Dark, this burn of afterwards
a glacier growing, vacant void,
too cold is this: my cindered heart.
Once it flamed,
for bliss of worth, but ash
will never flare again.
Cold this burn of afterwards,
this cul-de-sac of cindered hearts.
Today it’s Quadrille at dVerse and Victoria hosts. The word is burn and it has to be included as one of 44 words in the poem.
It’s better to burn out
’cause rust never sleeps
The king is gone
but he’s not forgotten.
February 26, 2018
Intense, this one is. There is a darkness that leaves a chill and one wonders if that is burn-out or burned up. Good one.
God I love the way you write. This piece will leave any woman in ashes.
A great song. I thought somewhere in there Neil sang, “It’s better to burn out than to fade away.” Which I always thought would be pretty similar. But in your poem, with the contrast of the once-burn, now ash and glacier, I can’t tell if it would be better or not, but you’d certainly experience a greater spectrum of what there is to feel, rather than just a slow fade.
I thought so too… but when I checked the lyrics… the fade away did not feature. That quote comes from Kurt Cobain’s suicide letter…
Oh that fits. Nirvana’s Unplugged comes to mind.
So amazing, wonderful poetry.
Burned up or burned out…cindered hearts…what an image. No they can never burn again. An amazing poem Bjorn. Dark that gives chills.
Lovely comparison between the burn of hot and cold.
I love the lines:
‘too cold is this: my cindered heart’
for bliss of worth, but ash
will never flare again’..
Thanks for the Neil Young song 🙂
Cold and heat both burn. I thought that too.
So much I really like here………”this cul-de-sac of cindered hearts.” No way out here, the dead-end cul-de-sac. And the idea of the glacier growing, the gap increasing. Love lost – painful indeed.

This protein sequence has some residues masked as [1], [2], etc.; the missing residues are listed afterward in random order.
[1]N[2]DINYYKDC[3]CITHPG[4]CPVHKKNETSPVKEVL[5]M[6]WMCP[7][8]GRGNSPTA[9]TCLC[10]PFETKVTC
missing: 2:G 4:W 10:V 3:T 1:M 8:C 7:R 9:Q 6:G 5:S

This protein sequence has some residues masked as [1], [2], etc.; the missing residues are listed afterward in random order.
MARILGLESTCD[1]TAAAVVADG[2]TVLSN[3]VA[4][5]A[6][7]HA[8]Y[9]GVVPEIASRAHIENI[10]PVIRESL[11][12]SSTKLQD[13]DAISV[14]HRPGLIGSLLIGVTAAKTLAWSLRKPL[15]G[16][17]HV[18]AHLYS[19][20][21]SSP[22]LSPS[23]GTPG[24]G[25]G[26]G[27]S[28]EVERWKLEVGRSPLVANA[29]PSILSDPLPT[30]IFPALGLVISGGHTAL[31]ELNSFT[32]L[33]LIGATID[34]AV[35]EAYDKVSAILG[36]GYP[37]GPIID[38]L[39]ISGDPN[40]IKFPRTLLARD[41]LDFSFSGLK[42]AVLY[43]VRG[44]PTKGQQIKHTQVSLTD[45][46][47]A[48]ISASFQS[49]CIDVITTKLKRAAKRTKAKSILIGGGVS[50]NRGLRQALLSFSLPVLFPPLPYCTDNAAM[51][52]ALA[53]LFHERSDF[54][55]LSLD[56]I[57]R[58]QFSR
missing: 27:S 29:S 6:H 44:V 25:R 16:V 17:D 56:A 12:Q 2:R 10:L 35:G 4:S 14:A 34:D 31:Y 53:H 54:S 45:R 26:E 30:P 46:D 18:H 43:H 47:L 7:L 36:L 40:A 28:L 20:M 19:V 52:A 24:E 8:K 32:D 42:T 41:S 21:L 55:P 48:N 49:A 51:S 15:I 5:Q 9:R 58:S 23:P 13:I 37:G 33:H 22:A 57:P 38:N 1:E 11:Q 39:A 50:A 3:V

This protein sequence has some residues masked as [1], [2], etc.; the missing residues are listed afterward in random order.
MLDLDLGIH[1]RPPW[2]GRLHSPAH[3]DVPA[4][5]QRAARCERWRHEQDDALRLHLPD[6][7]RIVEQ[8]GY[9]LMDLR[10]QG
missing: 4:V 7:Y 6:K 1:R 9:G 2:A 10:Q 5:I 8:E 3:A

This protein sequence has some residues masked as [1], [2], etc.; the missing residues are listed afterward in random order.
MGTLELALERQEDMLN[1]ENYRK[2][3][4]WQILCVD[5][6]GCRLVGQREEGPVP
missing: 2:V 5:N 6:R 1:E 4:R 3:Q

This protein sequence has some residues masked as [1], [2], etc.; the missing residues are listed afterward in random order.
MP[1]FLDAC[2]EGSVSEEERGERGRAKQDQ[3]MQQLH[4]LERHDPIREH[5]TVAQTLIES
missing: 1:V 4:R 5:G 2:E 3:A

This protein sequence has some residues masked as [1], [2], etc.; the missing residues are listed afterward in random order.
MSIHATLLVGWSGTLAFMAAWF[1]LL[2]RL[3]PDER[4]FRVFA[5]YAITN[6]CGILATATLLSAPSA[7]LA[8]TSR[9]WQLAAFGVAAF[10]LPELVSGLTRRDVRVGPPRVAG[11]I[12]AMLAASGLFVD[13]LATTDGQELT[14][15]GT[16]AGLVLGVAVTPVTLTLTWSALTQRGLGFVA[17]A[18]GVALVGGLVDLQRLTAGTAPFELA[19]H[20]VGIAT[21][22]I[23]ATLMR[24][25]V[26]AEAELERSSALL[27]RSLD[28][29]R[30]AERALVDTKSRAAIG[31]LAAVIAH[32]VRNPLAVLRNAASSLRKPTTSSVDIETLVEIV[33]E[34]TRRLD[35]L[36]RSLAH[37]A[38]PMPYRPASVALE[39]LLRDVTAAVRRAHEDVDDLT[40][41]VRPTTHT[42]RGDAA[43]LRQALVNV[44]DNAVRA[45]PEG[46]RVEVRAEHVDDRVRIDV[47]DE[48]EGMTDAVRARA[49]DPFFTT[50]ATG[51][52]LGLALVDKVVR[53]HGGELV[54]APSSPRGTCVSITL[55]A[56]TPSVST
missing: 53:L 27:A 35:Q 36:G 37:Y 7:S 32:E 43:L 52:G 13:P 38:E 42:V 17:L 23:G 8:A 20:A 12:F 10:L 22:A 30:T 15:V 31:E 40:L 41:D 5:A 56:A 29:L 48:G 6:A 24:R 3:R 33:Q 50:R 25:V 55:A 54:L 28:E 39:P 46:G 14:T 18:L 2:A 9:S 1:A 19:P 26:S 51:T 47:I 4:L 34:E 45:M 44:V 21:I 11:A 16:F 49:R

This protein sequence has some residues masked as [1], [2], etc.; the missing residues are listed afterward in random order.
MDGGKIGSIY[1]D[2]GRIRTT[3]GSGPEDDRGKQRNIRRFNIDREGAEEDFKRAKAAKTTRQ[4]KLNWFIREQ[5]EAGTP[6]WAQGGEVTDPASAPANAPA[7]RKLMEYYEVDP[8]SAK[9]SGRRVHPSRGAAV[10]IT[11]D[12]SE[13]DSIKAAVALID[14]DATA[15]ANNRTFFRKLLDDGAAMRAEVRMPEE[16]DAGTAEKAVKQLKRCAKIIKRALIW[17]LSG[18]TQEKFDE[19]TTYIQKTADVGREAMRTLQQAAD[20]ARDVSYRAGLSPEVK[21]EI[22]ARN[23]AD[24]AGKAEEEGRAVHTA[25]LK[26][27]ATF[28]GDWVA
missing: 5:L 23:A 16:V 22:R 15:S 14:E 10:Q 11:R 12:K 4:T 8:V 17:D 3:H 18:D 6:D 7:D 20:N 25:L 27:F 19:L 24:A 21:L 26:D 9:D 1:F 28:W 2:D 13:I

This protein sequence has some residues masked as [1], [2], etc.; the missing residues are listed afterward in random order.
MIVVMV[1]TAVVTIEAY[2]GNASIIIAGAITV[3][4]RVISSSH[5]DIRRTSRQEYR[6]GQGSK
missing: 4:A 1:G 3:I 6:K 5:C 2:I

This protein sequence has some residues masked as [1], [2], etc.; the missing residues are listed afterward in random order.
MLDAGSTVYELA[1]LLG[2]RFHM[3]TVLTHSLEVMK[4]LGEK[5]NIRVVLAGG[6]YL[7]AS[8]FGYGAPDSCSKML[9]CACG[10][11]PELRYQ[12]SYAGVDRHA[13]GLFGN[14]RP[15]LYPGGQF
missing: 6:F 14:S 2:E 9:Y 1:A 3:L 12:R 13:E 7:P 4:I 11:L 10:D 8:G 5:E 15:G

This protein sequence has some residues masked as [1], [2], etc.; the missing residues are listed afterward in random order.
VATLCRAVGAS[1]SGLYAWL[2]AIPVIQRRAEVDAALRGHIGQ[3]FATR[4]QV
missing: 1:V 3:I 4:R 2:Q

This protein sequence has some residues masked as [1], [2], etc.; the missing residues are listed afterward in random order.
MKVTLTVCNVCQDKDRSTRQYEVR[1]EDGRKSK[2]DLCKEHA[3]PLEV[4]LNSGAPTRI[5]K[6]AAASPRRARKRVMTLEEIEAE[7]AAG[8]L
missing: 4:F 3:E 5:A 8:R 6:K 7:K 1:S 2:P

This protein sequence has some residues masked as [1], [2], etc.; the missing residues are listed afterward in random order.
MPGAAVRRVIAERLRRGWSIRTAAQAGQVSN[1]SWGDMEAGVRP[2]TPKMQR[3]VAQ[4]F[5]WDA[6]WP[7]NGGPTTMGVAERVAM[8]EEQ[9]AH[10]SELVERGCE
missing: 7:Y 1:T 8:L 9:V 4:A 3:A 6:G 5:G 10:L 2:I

The cold burn of cindered hearts. I like the image of loss and void you painted here.
Oh how that burn brings and ending of ash…and an after-burn that can be endless. Fantastic stuff Bjorn.
Cindered hearts. what beautiful words.
It doesn’t seem possible for cindered hearts to flare again.
this is burning with despair! intensely touching.
Very bleak. All that cold ash. Very well done.
Was there any idea of referencing Cinderella in this work? It’s the first association I have with the word ‘cinder’. I just was curious.
Oh, and I found the verse very lyrical, if the poetic structure was one I’m not familiar with. I thought a quadrille was a dance.
Superb write Bjorn. I love ‘Cindered Hearts’.
I admire the contrast of the burning with the cold and that apt word: cindered heart.
Ah, so it is that the despair of the Northern heart brings a deeper understanding of the cold that burns. Excellent!
The sound of a burned out heart, “but ash will never flare again.” Very graphic imagery. I like the cul-de-sac of Cindered hearts as well
I like that this feeling is at once a glacier and a void, and your use of cul de sac is a great way to layer on that idea of a void. Very cool!
“Cold this burn of afterwards,/this cul-de-sac of cindered hearts.” Wow. What a blazing way to end this poem. Well done.
You really brought it together with the “…cul-de-sac of cindered hearts!”
An exceptional piece!
This is beautiful–meticulously crafted, a great emotional hit, and terrific imagery. And I’m so impressed at how effectively you use repetition in a poem that’s only 44 words long!
“Cindered heart” – too drained, too cold —- loved it.
“Dark, this burn of afterwards a glacier growing, vacant void”… Such a fantastic opening line, Bjorn!
I really love the intensity of this one, Björn. That first stanza–beautiful language, and that cold cindered heart! Wow.
“This burn of afterwards” – complex and lingering. Excellent.
“this burn of afterwards” — I like that a lot!
HEAVENS, this line is fantastic:
“Dark, this burn of afterwards”
I love ‘this cul-De-sac of Cindered hearts’. I can feel those icy ashes.
Beautiful but melancholy. I love the brief intensity of the second stanza and the resign of the last.
This is very clever: “cul-de-sac of cindered hearts.” Really nice.
Such intensity! Such mastery! (And thanks for the Neil Young.)